Wednesday, 26 June 2019

Nigeria: Don't let your passport be handled like junk mail

A few weeks ago, a Nigerian citizen vandalised many vehicles around the offices of the Nigerian High Commission in London out of frustration with their poor customer service practices, not excusable, but understandable. [Punch]
In reaction to that event, the Nigerian High Commission in London has released a poorly written notice on their website that invalidates the use of third parties or electronic booking systems for applying for Nigerian passports.

However, there is one requirement that I cannot ignore, written in their own words, “applicants are required to submit pre-paid self address special delivery envelop on completion of bio-metric capturing.
A passport is a critical identity document that cannot be allowed to fall into the wrong hands, there must be a chain of custody from when a passport leaves the Nigerian High Commission to when the recipient verifiably receives it.
They can employ a low-cost postal option with a next-day delivery, secure, signed for with proof of delivery or returned to the sender, all this with tracking and tracing along with knowing where the responsibility lies if the document is lost. Introducing a parallel insecure archaic service does not cut it and this idea should be stopped before more damage is done to the literally irretrievable bad reputation of this rotten bureaucracy.
I advise the Nigerian High Commission to avail themselves of this service and hope the staff would at the very least stop behaving like they are impervious to using systems that work.
This is what the Royal Mail does - Royal Mail Signed For® 1st Class
[Picture 2]

Monday, 17 June 2019

I'm raining on the inside as I pine

Daydreaming is an existence of wakefulness
Where the thoughts wander and ponder,
On and off to things and places,
Within which many memories are relived,
Of the company of people you’ve been with,
And the things of purpose you’ve done,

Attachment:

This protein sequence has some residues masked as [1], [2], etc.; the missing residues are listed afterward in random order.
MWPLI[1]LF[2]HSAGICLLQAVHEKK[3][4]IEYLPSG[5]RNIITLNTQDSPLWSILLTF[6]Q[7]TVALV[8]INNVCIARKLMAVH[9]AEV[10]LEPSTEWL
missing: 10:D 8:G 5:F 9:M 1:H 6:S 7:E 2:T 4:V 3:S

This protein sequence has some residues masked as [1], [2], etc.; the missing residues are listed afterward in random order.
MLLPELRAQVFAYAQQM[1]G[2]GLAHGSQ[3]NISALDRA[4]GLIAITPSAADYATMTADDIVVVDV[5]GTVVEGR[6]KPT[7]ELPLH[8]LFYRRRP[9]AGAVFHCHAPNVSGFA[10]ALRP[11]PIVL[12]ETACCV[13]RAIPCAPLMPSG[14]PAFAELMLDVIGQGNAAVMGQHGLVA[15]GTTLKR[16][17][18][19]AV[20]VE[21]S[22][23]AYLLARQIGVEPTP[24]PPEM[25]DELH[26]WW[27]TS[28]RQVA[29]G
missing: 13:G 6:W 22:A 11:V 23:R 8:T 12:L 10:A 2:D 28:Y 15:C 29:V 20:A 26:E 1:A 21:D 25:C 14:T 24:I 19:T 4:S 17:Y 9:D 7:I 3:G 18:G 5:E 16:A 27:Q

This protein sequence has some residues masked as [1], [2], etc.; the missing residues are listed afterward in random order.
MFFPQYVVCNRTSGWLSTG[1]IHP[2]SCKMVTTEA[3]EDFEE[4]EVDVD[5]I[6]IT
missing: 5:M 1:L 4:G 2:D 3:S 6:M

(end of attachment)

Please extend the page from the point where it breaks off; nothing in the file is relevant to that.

Beyond these, you create new worlds,
Of dreamy existence unquantifiable,
That you can hardly frame or draw,
Your mind is active and alive,
Urging on the eerie into your reality,
Caught in the middle of this and the other,
You’re raining on the inside,
Pining, yearning, longing and desiring,
For your love and your joy,
The strength of why aches the heart,
As you refuse to forgo the hope,
Of being together once again,
With the one who makes it all matter.

Wednesday, 12 June 2019

To The Runaways, The Misfits & The Radicals

What I negotiated for me
When my father first learnt that I had travelled out of Nigeria to the UK, he was not in jubilant mood at all even though that first trip was to acquire equipment for a company in which I had 30% equity. I returned and, in the meanwhile, the relationship between my business partner and I deteriorated because I was neither obsequious enough nor too enamoured by the opportunity I had, I had many professional responsibilities of which NextStep Limited was just one.
After my return, I visited the British Consulate to fix my status, both to be able to travel to the UK and if I needed to, emigrate. The need to leave Nigeria was not pressing, though one of the contractual engagements I had from a year before included the full payment for my flight ticket to the UK.
When I seized control
I was not mindful of that prospect, even as Deji Sasegbon engaged me as a desktop publishing consultant at his legal publications outfit. My father thought I had abandoned academic pursuits to the whim of activities he never really understood. He took it upon himself to attempt to secure my admission to an HND programme at the Federal Polytechnic, Bida and despite his engagement with the Rector, my name appeared to be switched with another in the rector’s files.